My Speech in Parliament on National Stroke Awareness Week, 12 September 2016

Pictured here before my speech yesterday with Adjunct Professor John G Kelly AM, CEO of the Heart Foundation and Ms Sharon McGowen, CEO of the Stroke Foundation. I am pleased to be the co-convener of the Parliamentary Friends of the Heart Foundation and the Stroke Foundation for the 45th Parliament.








Ms VAMVAKINOU (Calwell) (12:45): I move:

That this House:

(1) recognises that:

(a) National Stroke Week:

   (i) will take place from 12 to 18 September 2016; and

   (ii) seeks to raise awareness about the need to prevent stroke in Australia; and

(b) the Stroke Foundation encourages all Australians to:

   (i) understand the symptoms of stroke and know what to do if one occurs;

   (ii) make healthy lifestyle choices which will reduce the risk of stroke;

   (iii) assist in raising awareness in their local communities; and

   (iv) get regular health check-ups;

(2) notes with concern the financial and emotional burden which stroke has on the Australian community;

(3) acknowledges the:

(a) important role of families and carers of stroke victims; and

(b) valuable contribution of the Australian health system in preventing and treating stroke;

(4) congratulates the bi-partisan efforts made by previous governments; and

(5) confirms the need for continued action to reduce the prevalence of stroke in Australia. 

It is a pleasure to be moving this very important private member's motion today, because it addresses a very significant health issue in our community, which so often goes unattended and sees people suffer, often unnecessarily. I want to begin by informing the House that in this parliamentary term I will be taking over from the recently retired member for Shortland as co-convenor of the parliamentary friends of the Heart Foundation and Stroke Foundation. I would like to thank my friend and former colleague, Jill Hall, the former member for Shortland, for her tireless work in the years that she held this role. She brought a passion and commitment which I think is going to be a hard act to follow. However, I will certainly strive to emulate her strong advocacy and practical efforts in ensuring that raising awareness of heart disease and stroke remains a high priority in this place.

I also look forward to working with my co-chair, the federal member for Capricornia, Michelle Landry. I am extremely pleased to be part of this collaborative approach and I look forward to working closely with both the Stroke Foundation and the Heart Foundation to develop new ways in which parliament can help promote the prevention and better management of cardiovascular disease through the activities of the friendship group. I was also pleased to meet this morning with Professor John Kelly, the CEO of the Heart Foundation, and Ms Sharon McGowan, the CEO of the Stroke Foundation. I look forward to working with them as well.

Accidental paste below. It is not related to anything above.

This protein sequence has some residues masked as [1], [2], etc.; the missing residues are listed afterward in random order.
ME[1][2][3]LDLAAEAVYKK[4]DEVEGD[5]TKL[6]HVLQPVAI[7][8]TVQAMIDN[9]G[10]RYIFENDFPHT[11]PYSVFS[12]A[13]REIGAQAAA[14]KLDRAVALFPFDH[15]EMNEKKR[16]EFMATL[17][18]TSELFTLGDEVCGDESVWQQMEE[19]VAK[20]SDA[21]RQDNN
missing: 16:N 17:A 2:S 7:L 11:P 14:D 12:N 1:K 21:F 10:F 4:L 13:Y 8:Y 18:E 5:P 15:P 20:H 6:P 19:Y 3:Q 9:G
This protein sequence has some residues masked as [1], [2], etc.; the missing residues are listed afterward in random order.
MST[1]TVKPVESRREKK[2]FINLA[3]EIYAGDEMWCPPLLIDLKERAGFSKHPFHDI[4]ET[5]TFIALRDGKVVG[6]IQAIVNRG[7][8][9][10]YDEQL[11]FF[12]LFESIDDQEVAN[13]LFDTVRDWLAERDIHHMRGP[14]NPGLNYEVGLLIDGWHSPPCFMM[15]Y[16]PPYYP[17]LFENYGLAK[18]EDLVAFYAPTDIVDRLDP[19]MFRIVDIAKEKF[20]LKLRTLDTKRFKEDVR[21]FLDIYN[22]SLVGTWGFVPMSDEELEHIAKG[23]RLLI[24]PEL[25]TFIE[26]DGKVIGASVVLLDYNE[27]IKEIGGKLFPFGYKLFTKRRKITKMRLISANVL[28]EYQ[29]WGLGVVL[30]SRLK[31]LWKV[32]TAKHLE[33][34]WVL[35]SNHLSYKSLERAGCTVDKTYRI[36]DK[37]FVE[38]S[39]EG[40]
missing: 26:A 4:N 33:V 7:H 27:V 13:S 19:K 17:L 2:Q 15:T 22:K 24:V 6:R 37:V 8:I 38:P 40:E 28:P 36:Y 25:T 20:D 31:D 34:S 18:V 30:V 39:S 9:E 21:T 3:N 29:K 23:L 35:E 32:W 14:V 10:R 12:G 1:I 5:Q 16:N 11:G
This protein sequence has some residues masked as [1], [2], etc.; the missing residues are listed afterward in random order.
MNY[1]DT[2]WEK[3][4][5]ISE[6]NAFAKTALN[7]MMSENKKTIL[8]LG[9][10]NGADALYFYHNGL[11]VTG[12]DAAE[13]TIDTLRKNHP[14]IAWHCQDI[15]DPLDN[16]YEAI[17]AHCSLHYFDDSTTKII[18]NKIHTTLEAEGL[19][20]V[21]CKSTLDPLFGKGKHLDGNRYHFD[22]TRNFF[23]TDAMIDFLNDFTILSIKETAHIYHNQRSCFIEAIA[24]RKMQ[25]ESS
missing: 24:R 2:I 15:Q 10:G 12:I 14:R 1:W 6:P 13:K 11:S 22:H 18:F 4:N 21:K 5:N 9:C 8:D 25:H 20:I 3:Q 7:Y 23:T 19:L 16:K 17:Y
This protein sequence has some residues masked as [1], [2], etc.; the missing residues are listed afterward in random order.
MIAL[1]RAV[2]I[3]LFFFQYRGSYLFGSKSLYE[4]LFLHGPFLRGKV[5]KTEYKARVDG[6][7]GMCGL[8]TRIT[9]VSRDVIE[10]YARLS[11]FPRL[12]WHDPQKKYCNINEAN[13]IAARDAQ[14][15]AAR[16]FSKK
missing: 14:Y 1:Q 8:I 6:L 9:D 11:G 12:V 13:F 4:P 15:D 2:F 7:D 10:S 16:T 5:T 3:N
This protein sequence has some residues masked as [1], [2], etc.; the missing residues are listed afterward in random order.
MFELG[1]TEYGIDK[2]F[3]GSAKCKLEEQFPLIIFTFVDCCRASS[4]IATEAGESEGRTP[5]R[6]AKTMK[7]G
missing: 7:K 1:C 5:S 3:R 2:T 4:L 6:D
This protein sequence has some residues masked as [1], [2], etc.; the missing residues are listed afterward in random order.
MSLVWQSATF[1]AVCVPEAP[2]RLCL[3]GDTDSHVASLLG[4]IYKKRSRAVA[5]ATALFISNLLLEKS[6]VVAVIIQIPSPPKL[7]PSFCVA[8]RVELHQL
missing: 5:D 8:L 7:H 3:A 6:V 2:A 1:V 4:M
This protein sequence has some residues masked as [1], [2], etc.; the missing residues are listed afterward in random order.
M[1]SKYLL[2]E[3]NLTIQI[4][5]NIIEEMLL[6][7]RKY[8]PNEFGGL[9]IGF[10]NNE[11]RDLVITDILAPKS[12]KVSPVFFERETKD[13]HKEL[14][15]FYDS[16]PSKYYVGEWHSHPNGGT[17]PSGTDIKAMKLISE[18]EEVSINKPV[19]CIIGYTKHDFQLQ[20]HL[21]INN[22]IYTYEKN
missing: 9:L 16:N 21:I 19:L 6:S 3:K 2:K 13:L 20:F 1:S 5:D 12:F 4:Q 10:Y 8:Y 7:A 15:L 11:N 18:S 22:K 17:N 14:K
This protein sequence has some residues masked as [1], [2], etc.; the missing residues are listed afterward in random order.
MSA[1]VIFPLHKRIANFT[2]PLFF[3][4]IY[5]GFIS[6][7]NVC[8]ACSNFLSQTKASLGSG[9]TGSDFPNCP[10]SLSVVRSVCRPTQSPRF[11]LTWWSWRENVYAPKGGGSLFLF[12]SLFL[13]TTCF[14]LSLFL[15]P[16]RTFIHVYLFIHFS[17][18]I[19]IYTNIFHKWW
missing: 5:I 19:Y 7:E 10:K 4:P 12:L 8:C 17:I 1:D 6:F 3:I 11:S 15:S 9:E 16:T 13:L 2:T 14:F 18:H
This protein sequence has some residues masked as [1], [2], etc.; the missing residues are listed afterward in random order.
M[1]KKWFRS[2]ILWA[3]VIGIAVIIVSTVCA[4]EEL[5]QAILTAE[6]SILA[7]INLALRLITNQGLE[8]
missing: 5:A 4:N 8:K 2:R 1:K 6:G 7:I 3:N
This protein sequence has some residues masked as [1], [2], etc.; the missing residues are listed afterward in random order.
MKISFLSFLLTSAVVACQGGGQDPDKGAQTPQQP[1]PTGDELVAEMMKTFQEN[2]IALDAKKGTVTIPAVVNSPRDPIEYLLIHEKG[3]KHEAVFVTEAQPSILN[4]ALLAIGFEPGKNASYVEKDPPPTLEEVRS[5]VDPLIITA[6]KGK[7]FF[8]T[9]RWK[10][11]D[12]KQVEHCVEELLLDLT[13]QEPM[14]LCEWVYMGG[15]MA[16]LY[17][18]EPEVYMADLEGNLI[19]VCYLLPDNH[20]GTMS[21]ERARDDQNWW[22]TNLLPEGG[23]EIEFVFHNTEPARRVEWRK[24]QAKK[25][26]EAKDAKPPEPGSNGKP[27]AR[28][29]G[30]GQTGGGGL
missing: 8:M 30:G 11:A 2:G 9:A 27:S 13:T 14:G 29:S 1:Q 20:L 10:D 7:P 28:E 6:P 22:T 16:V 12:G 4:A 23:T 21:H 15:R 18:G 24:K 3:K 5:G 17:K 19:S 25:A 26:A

It is the suddenness and often randomness of heart attacks and strokes that is most striking and devastating for sufferers and their families. This story is all too familiar, and today my thoughts are also with my good friend, the Victorian Minister for Tourism and Major Events and Minister for Sport, the Hon. John Eren, who on Father's Day suffered a heart attack himself. John, who is painfully recovering well, was on his way to visit his own father when he began experiencing sharp chest pains. He took swift action, driving straight to the hospital, where he indeed suffered a heart attack and was immediately rushed into surgery and attended to. I want to pass on my thoughts and best wishes to John and his family as he makes a full recovery and returns to work. I also want to commend him for his quick thinking and fast action, because timing can make all the difference when it comes to a stroke or heart condition.

Twelve to 18 September is National Stroke Week. During this week we will all play a role in raising awareness about strokes. Too many people in our community are unaware of the signs of a stroke. Too many people who suffer strokes endure longer recovery periods, more damage and, unfortunately, even death because they did not seek medical attention urgently and when most needed. In the time that I am speaking in this House a person suffering from a stroke will have lost almost 10 million brain cells, and only five minutes without oxygen—the length of my speech—can cause permanent brain damage. Therefore, recognising the signs of stroke and acting quickly is extremely important. To help with this, the Stroke Foundation is promoting the simple-to-learn and remember four-point test known as the FAST test. F is for face: the first thing you need to think about is, 'Has my face drooped?' A is for arms: can I lift both my arms? S is for speech: is my speech slurred? Finally, T is for time, because if any of these signs are present time is critical and people are urged to seek attention, and those who are in the presence of someone who may be having a stroke are urged to seek medical attention immediately.

This very important message must be promoted in the wider community, including and especially in culturally and linguistically diverse communities, such as my own constituency in Calwell, to ensure that the public are able to recognise the signs, seek help sooner rather than later and, therefore, minimise the damage which a stroke can cause and, ultimately, maximise the chance of recovery, which may result in the passing of someone.

Stroke occurs when the blood supply to the brain is interrupted. Some strokes are fatal and others can cause permanent or temporary disability. Stroke kills more women than breast cancer and more men than prostate cancer. One in six Australians will have a stroke in their lifetime, yet only 50 per cent of Australians know the sign of a stroke.